By TERESA CARSON
Shortly after college, Richard A. Fink listed three career goals on his resume: to work for a law firm, in a high-level corporate position, and in public service.
Having recently moved from the firm of McKenna & Fitting to the second-ranking post at Glenfed Inc., he has accomplished the first two goals.
And if troubled Glenfed doesn't survive, he could be free to look for something in public service even sooner than he had reckoned.
Mr. Fink 51, doesn't flinch at the suggestion that it could happen.
Realistic View of Prospects
Like his boss, chairman and chief executive Stephen J. Trafton Mr. Fink, a senior executive vice president, is bluntly realistic about the Southern California thrifts prospects.
"Of course I had second thoughts," he said. "The company is at risk. There is uncertainty in the economy and California real estate markets. If things go on [badly] for a long time, there is a good chance it could result in the failure of this institution."
But he was quick to add, "If I didn't think the company could survive, I would not have come. I was ready for a change, and this certainly presents a good challenge."
As former outside counsel, he is well aware of Glenfed's problems and participated in some of its restructuring.
Despite his move to Glented, parent of the $20 billion-asset Glendale Federal Bank, associates do not portray Mr. Fink as a gambler.
"He's a low-key guy," said Norman H. Raiden, executive vice president-legal at rival Coast Savings Financial Inc. and a former colleague at McKenna & Fitting. "He does not have a reputation as a wild risk-taker."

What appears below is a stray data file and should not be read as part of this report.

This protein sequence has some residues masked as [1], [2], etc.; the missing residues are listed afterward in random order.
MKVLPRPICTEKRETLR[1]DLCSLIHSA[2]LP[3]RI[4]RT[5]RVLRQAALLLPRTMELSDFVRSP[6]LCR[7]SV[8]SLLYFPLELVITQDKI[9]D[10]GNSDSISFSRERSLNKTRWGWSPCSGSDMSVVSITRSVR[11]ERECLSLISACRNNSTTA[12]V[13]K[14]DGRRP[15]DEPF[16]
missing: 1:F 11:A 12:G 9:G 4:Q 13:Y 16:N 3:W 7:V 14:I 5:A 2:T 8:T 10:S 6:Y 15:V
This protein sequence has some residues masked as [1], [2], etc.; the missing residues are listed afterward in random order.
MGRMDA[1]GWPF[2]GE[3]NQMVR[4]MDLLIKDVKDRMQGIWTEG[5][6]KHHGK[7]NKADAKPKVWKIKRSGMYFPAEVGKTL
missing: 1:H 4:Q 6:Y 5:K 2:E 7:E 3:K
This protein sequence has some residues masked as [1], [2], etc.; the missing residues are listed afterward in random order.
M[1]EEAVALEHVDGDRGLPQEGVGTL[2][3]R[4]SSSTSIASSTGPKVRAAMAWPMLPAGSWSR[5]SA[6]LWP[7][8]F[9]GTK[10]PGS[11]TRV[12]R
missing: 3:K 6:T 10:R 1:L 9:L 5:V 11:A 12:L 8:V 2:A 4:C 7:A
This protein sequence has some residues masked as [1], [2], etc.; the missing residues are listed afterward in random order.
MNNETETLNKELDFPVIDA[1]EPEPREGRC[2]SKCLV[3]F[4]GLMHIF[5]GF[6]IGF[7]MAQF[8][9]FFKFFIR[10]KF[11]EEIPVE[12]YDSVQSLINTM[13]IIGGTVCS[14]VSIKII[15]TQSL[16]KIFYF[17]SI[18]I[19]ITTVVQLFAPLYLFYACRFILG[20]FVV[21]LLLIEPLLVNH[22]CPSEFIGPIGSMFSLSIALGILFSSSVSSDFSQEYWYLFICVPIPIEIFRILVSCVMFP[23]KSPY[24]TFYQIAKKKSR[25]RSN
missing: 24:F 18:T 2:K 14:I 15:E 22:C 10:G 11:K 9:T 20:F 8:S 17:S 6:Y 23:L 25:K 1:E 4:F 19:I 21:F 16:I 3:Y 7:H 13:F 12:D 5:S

A quiet and genial man, Mr. Fink is set- tling into his new digs, with a stack of unpacked cartons behind his door. His responsibilities "will evolve over time" and are likely to go far beyond heading the legal department, he said.
"I'm part of the group preparing the capital plan, and my primary responsibility will be helping in the recapitalization."
On March 31, Glenfed was $43 million short of its risk-based capital requirement. It still meets standards for tangible and core capital.
Straining under a big pile of soured loans, Glenfed lost $55 million in the nine months ended March 31. In an effort to right itself, the company has undertaken a dramatic restructuring, jettisoning entire divisions and about 40% of its staff. Overhead expenses dropped 2896 to $214.1 million in the nine months, compared with the year-earlier period.
Despite his years working in savings and loan law, Mr. Fink has no turnaround experience. His legal work has been primarily in corporate and securities work. He had been with McKenna & Fitting since 1980 and before that with another big Los Angeles firm, O'Melveny & Myers. He has undergraduate, law, and business administration degrees from Stanford University.